Label: BEC Recordings
Reviewer: Lee Brown
- Throw it Away
- Come Alive
- Never Let You Go
- Not Alone
- Prison Break
- Heart Attack
- Will You Catch Me
- Never Let You Go (Joel Bruyere Acoustic Mix)
Back in 2010 Manafest dropped The Chase, an album which earned the rapper/rocker truckloads of critical support and expanded on a following which he has been building since his debut in 2001. The Chase produced Manafest’s first No. 1 single “Bring the Ruckus,” and earned him a spot on international tours with the likes of Thousand Foot Krutch and Skillet. Fast-forward two years and Manafest brings the ruckus again with Fighter.
If there’s one thing that hits you when listening to Fighter, it’s that this album is very true to its name. Wrapped up in each of the eleven tracks is a message defined by positivity and the will to get up and make a difference. If anyone out there needs a new album to spin while working out, trying to get through hard times in life, or just to put a little fire under you, look no further.
The album begins with the title-track “Fighter.” First tracks are incredibly important to any album in how they set the tone for the rest of what’s to come and “Fighter” certainly sets the right tone for this album. The opening lyrics take you on a journey through the lows of depression and pain with a reference to the fact that Manafest never knew his father (who committed suicide when he was just 5 years old). However, unlike many artists out there who would make the macabre the main focus, “Fighter” quickly works towards redemption through the battle cry “I’m a fighter.” This battle cry characterizes not only the rest of the song, but also the remainder of the album.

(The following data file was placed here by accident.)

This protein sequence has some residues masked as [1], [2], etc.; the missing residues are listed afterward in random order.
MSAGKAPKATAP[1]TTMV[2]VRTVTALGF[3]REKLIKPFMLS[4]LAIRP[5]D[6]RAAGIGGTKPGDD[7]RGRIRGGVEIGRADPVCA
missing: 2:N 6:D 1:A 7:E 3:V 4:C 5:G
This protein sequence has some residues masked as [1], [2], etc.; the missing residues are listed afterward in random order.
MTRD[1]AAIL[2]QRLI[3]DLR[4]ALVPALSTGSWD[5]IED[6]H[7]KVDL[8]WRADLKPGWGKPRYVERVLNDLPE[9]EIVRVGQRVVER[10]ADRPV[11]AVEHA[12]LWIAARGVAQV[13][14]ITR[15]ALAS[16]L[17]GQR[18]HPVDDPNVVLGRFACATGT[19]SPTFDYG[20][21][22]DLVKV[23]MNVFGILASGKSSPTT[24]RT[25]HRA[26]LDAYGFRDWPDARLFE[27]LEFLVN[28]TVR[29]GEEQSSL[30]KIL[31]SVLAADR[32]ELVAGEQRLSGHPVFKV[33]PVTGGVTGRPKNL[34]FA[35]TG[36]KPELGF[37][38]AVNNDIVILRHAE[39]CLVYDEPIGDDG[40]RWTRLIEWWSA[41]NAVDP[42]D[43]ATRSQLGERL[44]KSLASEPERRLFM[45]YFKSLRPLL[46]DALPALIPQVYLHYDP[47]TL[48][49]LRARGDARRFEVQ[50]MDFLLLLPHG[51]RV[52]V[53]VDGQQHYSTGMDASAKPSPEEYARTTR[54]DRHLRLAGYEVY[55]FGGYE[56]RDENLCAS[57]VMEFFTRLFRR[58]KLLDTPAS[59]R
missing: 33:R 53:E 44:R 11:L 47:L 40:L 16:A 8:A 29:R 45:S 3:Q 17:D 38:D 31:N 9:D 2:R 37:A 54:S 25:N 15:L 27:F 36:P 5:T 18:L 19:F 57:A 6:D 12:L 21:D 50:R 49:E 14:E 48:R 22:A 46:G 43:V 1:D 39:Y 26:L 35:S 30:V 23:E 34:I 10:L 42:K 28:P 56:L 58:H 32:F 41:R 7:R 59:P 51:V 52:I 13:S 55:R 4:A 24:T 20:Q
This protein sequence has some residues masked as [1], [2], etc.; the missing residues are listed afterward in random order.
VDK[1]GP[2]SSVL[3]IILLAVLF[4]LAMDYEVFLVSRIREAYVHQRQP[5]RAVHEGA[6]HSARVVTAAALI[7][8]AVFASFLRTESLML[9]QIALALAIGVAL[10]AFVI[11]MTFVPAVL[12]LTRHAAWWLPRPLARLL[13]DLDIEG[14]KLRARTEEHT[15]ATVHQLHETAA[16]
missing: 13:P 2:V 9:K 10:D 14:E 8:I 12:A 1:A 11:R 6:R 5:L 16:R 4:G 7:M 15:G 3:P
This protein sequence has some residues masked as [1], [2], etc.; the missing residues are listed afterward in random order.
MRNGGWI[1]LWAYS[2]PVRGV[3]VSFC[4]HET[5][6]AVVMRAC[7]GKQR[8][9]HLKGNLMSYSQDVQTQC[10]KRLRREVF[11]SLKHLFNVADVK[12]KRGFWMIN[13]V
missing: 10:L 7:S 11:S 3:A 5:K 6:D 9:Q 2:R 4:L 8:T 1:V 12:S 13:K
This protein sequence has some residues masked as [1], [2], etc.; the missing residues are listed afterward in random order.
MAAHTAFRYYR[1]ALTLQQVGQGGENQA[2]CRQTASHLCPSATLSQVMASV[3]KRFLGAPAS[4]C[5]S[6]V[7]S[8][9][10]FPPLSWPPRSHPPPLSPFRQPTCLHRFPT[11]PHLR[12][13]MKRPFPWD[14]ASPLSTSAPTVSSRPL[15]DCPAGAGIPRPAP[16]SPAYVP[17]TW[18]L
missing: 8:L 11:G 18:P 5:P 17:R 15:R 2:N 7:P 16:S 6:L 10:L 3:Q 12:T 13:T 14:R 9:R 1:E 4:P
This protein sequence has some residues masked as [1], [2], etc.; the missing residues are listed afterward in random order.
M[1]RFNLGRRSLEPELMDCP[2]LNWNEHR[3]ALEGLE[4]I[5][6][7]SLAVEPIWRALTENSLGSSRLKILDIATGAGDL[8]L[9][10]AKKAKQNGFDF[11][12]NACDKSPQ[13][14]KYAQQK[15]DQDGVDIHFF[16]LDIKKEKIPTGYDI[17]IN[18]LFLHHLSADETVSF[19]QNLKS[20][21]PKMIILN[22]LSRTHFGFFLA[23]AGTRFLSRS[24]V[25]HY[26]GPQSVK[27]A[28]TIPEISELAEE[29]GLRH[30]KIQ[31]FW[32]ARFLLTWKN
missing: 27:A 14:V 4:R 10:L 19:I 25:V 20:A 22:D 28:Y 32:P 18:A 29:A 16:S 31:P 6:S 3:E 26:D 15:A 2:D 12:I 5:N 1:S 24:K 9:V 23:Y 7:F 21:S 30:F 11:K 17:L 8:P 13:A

It is immediately apparent in “Fighter” that Manafest has stretched himself vocally. Whereas in 2010’s The Chase Manafest often sounded a little too much like a Trevor McNevan clone (not to mention the many guest appearances Trevor actually had on the album, as well), even aping certain TFK styles of instrumentation. While influences from the likes of TFK are certainly still apparent, “Fighter” proves that Manafest is ready to unleash a voice all his own. The second track, “Throw it away,” reinforces this vocal divergence. The initial impression this track gives off is more of a Sum 41 meets TobyMac vibe that comes together in a way that only Manafest could pull off. As much as the hook to “Fighter” will get stuck in your head, “Throw it away” is the sort of track that you’ll simply want to come back to again and again.
“Pushover” continues the overall theme of the album with a message that takes a stand against the forces in life that try to bring us down. With lyrics like “You don’t know me now, I’m not a pushover. I won’t play your games… You can’t fill these shoes, you can’t make me move,” the continual message of empowerment and “getting back up” are brought to the forefront. “Human,” a track which was written after a particularly nasty argument with his wife, tackles the fact that we’re “only human” and are capable of falling and failing. This track is appropriately followed by “Come Alive,” which embraces the message of “Human,” yet brings the listener back into the fight by challenging them to take their wings and fly again.